Wednesday, January 18, 2012 » 08:19am

    The Daily Telegraph has revealed the cost of the war in Afghanistan.

    The Telegraph reports in the last financial year $1.6 billion dollars was spent, with each of our diggers costing taxpayers $1 million each.

    By June 2013, the total cost of the campaign is expected to reach more than $7.4 billion, with an extra additional $1 billion for new protective equipment.

    In addition Adelaidenow.com says the Government is halfway through a five-year $200 million program of donations to the Afghan National Army Trust Fund. That money is being used to ‘develop and sustain’ the Afghan National Army and to pay for things such as barracks, training, secure phones and video teleconferencing facilities.

    ‘Australia’s contribution has also been used to assist the installation of the Afghan National Defence University’s Information Technology infrastructure … used by the Afghan National Army including academic and staff offices, classrooms, laboratories and student barracks,’ Defence said.

    The Herald Sun says Australian forces are due out of Afghanistan by the end of 2014, but senior officers have hinted that the withdrawal could be completed by late 2013, possibly saving taxpayers more than $1 billion.



  6. Marine tape reaction sets Taliban fighters against commanders


    KABUL (Reuters) – Taliban fighters in Afghanistan have been enraged by a video which shows U.S. marines urinating on three corpses, believed to be insurgents, and some say they do not understand their leadership’s relatively measured response to the tape.

    News of the clip spread fast across Afghanistan, even though only a minority of people have electricity and the internet is restricted to a tiny urban elite.

    Radio can reach remote militants and villagers and mobile phones are used by many Afghans, on both sides of the war, for storing and sharing videos even in remote areas with little communications infrastructure.

    “I heard from some friends about this shameful act of the U.S. forces but could not see it at first,” said one militant who called himself Qari Babar, explaining that a Pashto-language radio broadcast first alerted him to the tape’s existence.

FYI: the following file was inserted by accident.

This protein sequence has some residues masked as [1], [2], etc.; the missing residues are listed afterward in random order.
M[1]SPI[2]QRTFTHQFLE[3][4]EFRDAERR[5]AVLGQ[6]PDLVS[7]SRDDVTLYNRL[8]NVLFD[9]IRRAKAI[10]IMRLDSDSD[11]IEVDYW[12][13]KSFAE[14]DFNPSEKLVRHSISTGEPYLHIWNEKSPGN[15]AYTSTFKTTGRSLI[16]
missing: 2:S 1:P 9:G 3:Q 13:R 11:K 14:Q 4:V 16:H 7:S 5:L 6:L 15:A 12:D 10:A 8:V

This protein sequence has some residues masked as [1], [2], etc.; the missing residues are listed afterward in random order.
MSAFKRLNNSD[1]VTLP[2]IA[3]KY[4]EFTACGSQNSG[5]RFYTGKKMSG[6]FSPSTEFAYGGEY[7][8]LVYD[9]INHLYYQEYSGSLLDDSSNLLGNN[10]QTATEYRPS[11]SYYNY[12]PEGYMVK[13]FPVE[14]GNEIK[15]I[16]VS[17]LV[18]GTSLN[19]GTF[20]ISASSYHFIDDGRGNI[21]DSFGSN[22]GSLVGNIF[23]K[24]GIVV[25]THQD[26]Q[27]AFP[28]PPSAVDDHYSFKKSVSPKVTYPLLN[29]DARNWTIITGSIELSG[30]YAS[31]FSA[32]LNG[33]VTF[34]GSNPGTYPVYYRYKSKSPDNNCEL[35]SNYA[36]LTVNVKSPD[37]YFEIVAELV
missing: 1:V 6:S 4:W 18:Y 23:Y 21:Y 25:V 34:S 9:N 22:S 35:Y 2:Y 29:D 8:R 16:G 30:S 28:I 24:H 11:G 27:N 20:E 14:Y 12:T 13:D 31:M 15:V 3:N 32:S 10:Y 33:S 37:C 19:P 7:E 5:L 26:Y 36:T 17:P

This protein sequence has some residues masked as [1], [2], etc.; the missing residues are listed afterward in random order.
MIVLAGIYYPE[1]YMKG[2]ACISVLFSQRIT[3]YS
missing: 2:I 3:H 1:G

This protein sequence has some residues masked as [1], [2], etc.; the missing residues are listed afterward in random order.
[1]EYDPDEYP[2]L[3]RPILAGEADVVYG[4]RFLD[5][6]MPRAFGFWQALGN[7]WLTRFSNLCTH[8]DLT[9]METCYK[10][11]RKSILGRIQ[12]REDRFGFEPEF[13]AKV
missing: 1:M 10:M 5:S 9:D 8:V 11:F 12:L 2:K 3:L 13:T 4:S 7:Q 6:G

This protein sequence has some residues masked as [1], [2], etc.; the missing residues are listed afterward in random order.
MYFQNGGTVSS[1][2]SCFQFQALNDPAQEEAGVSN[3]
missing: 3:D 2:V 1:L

The video, posted on YouTube and other websites, shows four Marines in camouflage combat uniforms urinating on three corpses. One of them jokes: “Have a nice day, buddy.” Another makes a lewd joke.

    Afghan President Hamid Karzai has condemned the video, describing the men’s actions as “inhuman” and calling for an investigation. U.S. and NATO military commanders condemned the actions of the men, and Pentagon has acted quickly to respond to the video, in a bid to limit the fallout.

    Although a Taliban spokesman criticized it last week, he said it would not harm nascent efforts to broker peace talks.

    For some insurgents, their leadership’s muted response to the Marines’ actions was unwelcome, particularly after reports the Taliban had agreed to open a political office in Qatar to ease possible negotiation with the United States and allies.

    “Our leaders overlooked this degrading and inhumane act of American soldiers because they are interested in peace talks,” said Mullah Mohammad Gul, a local Taliban commander in southern Helmand province, where the video is believed to have been made.

    “Our duty is to defend our sacred religion and our people and we will keep fighting, no matter what.”

    Insurgent fighters in other parts of the country said the video could undermine discipline and push foot soldiers to ignore orders from higher ranked fighters.

    “Until now, we were following guidelines and principles laid down by our senior commanders for us to follow while fighting,” said Babar, active in Afghanistan’s eastern Nangarhar province.

    Young insurgents might ignore orders in future, he added.

    U.S. General John Allen, who commands international troops in Afghanistan, accused the Taliban’s one-eyed leader, Mullah Muhammad Omar, this week of having “lost all control” of his frontline fighters after several suicide bombings in the restive south killed almost 20 people, mostly civilians.

    Babar said he watched the video with around 70 fighters, and said it shocked them even though previous cases of abuse by foreign soldiers in Afghanistan, including the murder of innocent civilians, had been well publicized.

    “Every one is now desperately trying to find U.S. soldiers to take revenge for the desecration of the bodies,” he added.


    Several commanders also thought the Marines’ actions would also help bolster the group’s standing with the rural Afghans they fight among.

    “It helps us to win the support and sympathy of the Afghan people,” Abdul Basit, who fights in eastern Khost province where insurgents have a strong presence, told Reuters.

    “You see now the entire nation, even so many people in the government and armed forces, have turned against them because of the atrocities,” Basit said.

    Basit added that they had been advised by their leaders not to kill their prisoners and spies but after seeing the video, many of them might not control themselves in future.

    In the southern town of Marjah, a part of Helmand that has seen heavy fighting and was the centre of a U.S.-led campaign to displace the Taliban in early 2010, another commander agreed.

    “It is good that such video has emerged which showed Americans’ inhumane acts,” Mullah Abdullah told Reuters by satellite phone. He disagreed it would sap discipline, and instead saw a groundswell of greater support.

    “From now on, hate against the foreign troops will grow in the hearts of every Muslim, especially in Afghanistan.”

    (Additional reporting by Jibran Ahmad in PESHAWAR, writing by Emma Graham-Harrison)
    © Copyright 2012, Reuters